Different African countries have a different view or rather experience when it comes to their country belonging to those who live in it. South Africa has a personal relationship with this statement as it is one that exists in the 1955 Freedom Charter which is what was being fought for but till this day, the “land” is what brings conflict amongst South Africans and Politicians. 

AP Photo /

In the case of Sierra Leon, thousands of its citizens are fleeing the country, heading to the west in pursuit of a better life, corrupt individuals and businesses see the country as a land of opportunity, a place to exploit. Sierra Leone’s natural resources, which should have been a blessing, have been nothing but a curse.

A little over a decade ago, it was diamonds that played a serious role in the eleven year long civil war which devastated Sierra Leone’s environment as rebels exploited this valuable mineral to fund their campaign. Now even in peacetime, a possible new agent of war is emerging and this time it is buried deep in the bush and it’s known to the locals as “gbenie” a unique type of wood that is secondly only to ebony.

As in most parts of Africa, timber has become the new diamonds. The country’s forests are at risk of being completely wiped out, an unfortunate situation many African countries are faced with. 

Africa has a large quantity of natural resources, including diamonds, sugar, salt, gold, iron, cobalt, uranium, copper, bauxite, silver, petroleum and cocoa beans, but also woods and tropical fruits.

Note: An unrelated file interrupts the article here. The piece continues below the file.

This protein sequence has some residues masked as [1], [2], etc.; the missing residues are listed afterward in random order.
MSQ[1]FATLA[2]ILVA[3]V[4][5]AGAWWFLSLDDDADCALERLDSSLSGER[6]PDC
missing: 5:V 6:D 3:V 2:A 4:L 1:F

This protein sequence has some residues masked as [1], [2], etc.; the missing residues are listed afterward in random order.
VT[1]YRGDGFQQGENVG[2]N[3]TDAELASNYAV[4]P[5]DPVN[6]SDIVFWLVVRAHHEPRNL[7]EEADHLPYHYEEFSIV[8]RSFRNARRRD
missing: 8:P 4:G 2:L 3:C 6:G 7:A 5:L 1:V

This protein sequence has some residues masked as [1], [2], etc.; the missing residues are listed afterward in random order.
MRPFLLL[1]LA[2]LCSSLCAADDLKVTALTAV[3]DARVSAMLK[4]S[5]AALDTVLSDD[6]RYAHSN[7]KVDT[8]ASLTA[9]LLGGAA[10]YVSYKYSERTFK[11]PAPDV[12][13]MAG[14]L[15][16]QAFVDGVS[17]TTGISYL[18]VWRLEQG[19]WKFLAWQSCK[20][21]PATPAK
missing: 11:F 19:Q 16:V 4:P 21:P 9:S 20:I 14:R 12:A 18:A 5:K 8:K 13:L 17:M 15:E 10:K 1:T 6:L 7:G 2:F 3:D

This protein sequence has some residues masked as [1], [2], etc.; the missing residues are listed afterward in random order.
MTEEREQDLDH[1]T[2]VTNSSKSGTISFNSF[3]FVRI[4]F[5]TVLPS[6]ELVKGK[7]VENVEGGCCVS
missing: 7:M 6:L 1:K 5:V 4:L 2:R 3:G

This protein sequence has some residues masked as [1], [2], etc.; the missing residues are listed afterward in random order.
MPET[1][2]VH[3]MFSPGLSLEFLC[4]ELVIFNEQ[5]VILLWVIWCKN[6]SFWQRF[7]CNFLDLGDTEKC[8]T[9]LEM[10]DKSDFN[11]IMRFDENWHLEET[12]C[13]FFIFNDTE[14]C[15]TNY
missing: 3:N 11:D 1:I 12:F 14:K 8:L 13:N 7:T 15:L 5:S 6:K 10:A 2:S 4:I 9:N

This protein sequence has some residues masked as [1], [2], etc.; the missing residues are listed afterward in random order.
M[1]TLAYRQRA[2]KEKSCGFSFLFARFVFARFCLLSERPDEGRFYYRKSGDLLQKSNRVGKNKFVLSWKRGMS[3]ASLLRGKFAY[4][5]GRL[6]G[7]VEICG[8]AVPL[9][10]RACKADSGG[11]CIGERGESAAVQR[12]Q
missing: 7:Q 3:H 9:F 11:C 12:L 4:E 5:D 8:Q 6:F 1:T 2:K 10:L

Recent oil reserve discoveries have increased the importance of that commodity on African economies. Sudan and Nigeria are two of the main oil producers. China owns 40% of Congo’s oil production. Oil is provided by both continental and offshore productions. Sudan’s oil exports in 2010 are estimated by the United States Department of State at $9 billion with United States dollars.

Five countries dominate Africa’s upstream oil production. Together they account for 85% of the continent’s oil production and are, in order of decreasing output, Nigeria, Libya, Algeria, Egypt and Angola. Other oil producing countries are Gabon, Congo, Cameroon, Tunisia, Equatorial Guinea, the Democratic Republic of the Congo, Côte d’Ivoire and more recently, Ghana. Exploration is taking place in a number of other countries that aim to increase their output or become first time producers. Included in this list are Chad, Sudan, Namibia, South Africa and Madagascar while Mozambique and Tanzania are potential oil producers.

Many Pan Africanist would argue that Africa stopped belonging to Africas when the Berlin Conference was concluded and this could be true to some extent. We don’t have to tell you that the French colonized a considerable amount of the African continent (and some of the US as well). For a country that has never won a war, the French secured their legacy by imposing themselves on some of the most resource-rich countries on the African continent. Even though the continent is mostly independent now, France never really left Africa and it is clear that, as long as there is money to made, it doesn’t intend to.